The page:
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Insurance Company Drug Managers Now Deciding What’s Medically “Necessary”

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chemistery labCompounded medications aren’t being covered—which means FDA-approved drugs will own the marketplace. Action Alert!
Pharmacy benefit managers, or PBMs, are companies that process prescriptions for insurance companies and corporations, and use their size to negotiate low prices with drug makers and pharmacies. They act as an intermediary between the payor and everyone else in the healthcare system.
One major PBM, Express Scripts, is dramatically decreasing its coverage for some bulk ingredients of compounded drugs. They’re citing high prices, and arguing that “by and large, compounded medications do not provide any additional clinical value over what is currently available.” The company will block coverage for approximately 1,000 active ingredients.
Three other PBMs—Optum Rx (part of the insurance company United Health Group), CVS Caremark, and Catamaran—have placed restrictions on compounded drug ingredients. Harvard Pilgrim Health Care, the largest insurer in New England, ended coverage for compounded drugs altogether except for children and medically necessary drugs for adults.
Note the language these PBMs are using: “They don’t provide any additional clinical value.” “Only medically necessary drugs.” Why in the world are insurers—or worse, their drug purchasing managers—determining what is “medically necessary” rather than one’s personal physician? Pharmaceutical companies and insurance companies are negotiating prices and profits between themselves, without a single thought to the best interests of patients. And, as we have noted before, attacking compounded medications gives more of a monopoly to FDA-approved drugs.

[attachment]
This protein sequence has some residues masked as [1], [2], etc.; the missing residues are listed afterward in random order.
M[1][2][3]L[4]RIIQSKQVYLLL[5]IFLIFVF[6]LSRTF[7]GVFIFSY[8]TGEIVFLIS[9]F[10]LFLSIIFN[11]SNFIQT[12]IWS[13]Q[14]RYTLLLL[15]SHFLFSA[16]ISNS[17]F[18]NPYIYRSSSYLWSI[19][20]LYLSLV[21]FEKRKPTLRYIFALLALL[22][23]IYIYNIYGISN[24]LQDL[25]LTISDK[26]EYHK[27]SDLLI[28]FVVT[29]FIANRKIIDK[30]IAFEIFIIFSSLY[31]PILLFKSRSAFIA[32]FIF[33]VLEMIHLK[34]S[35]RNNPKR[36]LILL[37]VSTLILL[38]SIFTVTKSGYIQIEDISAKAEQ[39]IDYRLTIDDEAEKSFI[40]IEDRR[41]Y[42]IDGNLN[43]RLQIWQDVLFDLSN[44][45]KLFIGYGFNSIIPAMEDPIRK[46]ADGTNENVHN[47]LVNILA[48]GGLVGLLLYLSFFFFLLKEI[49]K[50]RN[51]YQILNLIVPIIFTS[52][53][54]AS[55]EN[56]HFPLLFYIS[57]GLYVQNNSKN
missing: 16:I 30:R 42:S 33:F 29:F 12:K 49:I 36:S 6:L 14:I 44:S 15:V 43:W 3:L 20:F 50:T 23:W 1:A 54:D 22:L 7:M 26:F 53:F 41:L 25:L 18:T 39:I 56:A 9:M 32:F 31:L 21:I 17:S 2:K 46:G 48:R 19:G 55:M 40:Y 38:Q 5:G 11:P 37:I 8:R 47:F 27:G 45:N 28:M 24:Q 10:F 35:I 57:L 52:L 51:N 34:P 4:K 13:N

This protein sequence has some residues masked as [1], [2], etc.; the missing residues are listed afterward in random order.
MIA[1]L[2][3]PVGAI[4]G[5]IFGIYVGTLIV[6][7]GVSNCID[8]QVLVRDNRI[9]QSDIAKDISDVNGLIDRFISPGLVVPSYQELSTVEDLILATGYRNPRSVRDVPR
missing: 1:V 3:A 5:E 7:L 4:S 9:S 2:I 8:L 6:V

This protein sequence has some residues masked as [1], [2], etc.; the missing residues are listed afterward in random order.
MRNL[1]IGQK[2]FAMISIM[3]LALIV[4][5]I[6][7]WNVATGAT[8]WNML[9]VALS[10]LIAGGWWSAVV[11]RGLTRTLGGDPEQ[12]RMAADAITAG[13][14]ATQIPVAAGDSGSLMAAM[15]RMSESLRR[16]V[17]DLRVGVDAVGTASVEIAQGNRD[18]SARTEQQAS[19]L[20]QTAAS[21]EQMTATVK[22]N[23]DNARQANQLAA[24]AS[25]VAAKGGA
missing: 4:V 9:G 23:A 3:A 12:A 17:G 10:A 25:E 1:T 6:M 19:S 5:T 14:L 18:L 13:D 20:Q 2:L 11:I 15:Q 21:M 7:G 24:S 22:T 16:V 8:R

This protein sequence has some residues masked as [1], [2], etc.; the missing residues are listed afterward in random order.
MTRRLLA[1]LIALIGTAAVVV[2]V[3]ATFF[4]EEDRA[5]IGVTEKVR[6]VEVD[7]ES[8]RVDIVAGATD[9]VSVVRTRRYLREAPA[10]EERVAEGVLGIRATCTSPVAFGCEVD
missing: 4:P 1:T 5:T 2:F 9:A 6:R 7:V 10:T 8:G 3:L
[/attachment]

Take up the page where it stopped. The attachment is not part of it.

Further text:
Recently enacted legislation already restricts access to compounded drugs—though everything will hinge on what finally ends up on the “FDA-approved” list—and the new limits on interstate commerce for traditional pharmacies have already driven up compounding costs. With access to compounded medication being restricted by government regulation, and with insurance company PBMs cutting coverage, demand for compounded bulk ingredients will naturally decrease and prices will almost certainly rise further. This greatly threatens the existence of the small compounding pharmacies for whom we advocate.
A new coalition of patients, patient advocacy groups, pharmacists, physicians, pharmacies, and healthcare organizations has arisen to fight these changes. Patients and Physicians for Rx Access is seeking to raise awareness about access to compounded medications. They explain just how important compounding is to American healthcare—and how safe the medications really are.
Action Alert! Write to the pharmacy benefit managers Express Scripts, Optum Rx, CVS Caremark, and Catamaran. Tell them to preserve coverage for compounded medications. Explain that they have no authority to override a doctor’s healthcare directive with their own assessment of what is “medically necessary.” Show them how important compounding is to families like yours. Please take action immediately!


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